The Cleveland Browns have hired John Dorsey, former general manager of the Kansas City Chiefs, to occupy the same role in their front office.
It didn’t take John Dorsey very long to find a new job—not that anyone expected the former Kansas City Chiefs general manager to even last very long on the open market.
Just a few months after giving Dorsey permission to leave early rather than finish out his five-year deal in Kansas City, the former Green Bay Packers executive has signed on with the NFL’s most miserable franchise, the Cleveland Browns, in hopes of being the savior in a town that has experienced more turnover in the front office and on the sidelines over the last several years.
Fortunately for Cleveland, they might actually have the right hire this time. Dorsey was named the NFL’s Executive of the Year in 2013 and was an incredible general manager with the Chiefs, by most accounts. He was able to piece together a very talented roster in Kansas City, reversing course quickly after having the NFL’s overall worst record in 2012 to competing in the playoffs nearly every season he was in K.C.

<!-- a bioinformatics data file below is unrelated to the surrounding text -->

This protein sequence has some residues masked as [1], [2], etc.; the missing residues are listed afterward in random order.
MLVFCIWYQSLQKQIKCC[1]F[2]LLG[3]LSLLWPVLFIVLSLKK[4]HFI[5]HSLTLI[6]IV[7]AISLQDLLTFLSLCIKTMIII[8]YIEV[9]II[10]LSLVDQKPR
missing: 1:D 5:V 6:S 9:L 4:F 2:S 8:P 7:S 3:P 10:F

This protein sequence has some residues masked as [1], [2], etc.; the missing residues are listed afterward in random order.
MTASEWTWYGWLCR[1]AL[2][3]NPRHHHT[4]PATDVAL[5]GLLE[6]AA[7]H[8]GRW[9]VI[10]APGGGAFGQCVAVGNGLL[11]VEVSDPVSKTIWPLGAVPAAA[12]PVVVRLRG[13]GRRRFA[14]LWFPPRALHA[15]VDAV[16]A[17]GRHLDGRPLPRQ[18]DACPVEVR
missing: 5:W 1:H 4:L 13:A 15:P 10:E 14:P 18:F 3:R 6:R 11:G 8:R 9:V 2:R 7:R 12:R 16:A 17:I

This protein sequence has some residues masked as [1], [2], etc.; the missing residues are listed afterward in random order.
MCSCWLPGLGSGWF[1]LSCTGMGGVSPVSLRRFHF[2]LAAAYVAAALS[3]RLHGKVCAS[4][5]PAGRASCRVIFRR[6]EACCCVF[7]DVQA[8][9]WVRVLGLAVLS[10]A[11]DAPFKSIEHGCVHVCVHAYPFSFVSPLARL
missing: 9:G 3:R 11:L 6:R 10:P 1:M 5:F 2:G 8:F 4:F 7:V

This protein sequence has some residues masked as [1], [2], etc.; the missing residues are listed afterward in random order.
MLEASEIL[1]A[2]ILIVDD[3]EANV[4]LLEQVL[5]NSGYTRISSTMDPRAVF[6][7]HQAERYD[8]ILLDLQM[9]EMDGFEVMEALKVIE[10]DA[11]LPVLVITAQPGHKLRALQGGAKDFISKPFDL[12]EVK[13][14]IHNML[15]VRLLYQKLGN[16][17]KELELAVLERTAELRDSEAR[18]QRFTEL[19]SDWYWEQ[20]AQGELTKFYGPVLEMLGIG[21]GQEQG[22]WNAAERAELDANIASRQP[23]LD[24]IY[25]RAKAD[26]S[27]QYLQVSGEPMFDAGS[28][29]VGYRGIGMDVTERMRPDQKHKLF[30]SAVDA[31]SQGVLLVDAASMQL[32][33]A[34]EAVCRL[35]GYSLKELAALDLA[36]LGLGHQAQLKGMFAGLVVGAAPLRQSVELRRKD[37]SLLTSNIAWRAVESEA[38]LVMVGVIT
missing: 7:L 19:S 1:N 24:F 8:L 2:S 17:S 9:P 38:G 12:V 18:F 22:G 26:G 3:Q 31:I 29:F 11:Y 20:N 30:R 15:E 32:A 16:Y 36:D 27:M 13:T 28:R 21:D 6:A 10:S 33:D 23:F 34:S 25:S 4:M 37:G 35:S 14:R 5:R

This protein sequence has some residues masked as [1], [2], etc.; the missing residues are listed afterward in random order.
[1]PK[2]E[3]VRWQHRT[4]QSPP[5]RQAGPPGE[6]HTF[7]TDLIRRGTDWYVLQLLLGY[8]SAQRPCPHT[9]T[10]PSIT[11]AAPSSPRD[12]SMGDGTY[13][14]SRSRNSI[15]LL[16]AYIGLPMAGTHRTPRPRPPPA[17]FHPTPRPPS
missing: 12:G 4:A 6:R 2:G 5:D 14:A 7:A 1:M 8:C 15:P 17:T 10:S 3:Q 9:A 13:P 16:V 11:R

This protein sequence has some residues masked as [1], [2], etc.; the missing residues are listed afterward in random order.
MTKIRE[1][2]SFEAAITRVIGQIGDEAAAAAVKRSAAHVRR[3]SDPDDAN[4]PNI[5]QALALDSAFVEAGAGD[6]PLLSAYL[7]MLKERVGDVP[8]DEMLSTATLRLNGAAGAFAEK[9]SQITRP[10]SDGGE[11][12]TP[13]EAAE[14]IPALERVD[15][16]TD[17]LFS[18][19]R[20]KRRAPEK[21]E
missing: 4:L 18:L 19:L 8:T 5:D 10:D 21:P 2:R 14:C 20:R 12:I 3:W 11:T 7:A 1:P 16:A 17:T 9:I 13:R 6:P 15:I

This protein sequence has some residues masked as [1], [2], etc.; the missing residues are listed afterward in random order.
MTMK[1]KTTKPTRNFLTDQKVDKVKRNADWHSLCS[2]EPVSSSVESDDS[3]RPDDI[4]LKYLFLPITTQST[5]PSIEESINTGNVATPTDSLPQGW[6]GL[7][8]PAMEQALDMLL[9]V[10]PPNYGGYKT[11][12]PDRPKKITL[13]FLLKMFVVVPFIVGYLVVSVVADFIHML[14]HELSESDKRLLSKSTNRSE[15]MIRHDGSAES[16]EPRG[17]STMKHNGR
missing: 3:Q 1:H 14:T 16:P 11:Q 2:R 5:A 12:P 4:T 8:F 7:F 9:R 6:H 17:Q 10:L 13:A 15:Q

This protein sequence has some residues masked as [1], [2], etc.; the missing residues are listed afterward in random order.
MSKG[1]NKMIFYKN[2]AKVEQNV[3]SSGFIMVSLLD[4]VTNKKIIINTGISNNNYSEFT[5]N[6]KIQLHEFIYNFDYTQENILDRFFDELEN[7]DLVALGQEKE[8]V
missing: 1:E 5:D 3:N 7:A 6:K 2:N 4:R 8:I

More from Arrowhead Addict
- Former Chiefs cornerback in legal trouble in Las Vegas
- Chiefs Kingdom: Get ready to break contract news
- Chiefs news: Travis Kelce wants to host fan ‘chug-off’ in Germany
- Podcast: Breaking down the Chiefs biggest roster battles
- KC Chiefs send Dave Merritt to NFL coaching accelerator
In his opening remarks to the Cleveland press, Dorsey even referenced his days in K.C. as part of what could give him a good feel for his new city, as both are towns with a passionate football audience.
"“Football is what I know, it is what I love, it is what I have worked my whole career at and I thrive on every element that goes into building a winning football team,” said Dorsey. “I have spent a majority of my football life with two franchises that also have storied history and I think I have a feel for the mentality of the fans in Cleveland and what it would mean to recreate the success this franchise once had.”"
An unexplained rift between Dorsey and team owner Clark Hunt is to blame for his departure, although details have never been revealed about what specifically was at stake. The Chiefs allowed Dorsey’s deal to expire (and gave him permission to even leave early) while simultaneously deciding to re-up Andy Reid for another five seasons as head coach.
The Chiefs won 67 percent of their games during Dorsey’s tenure.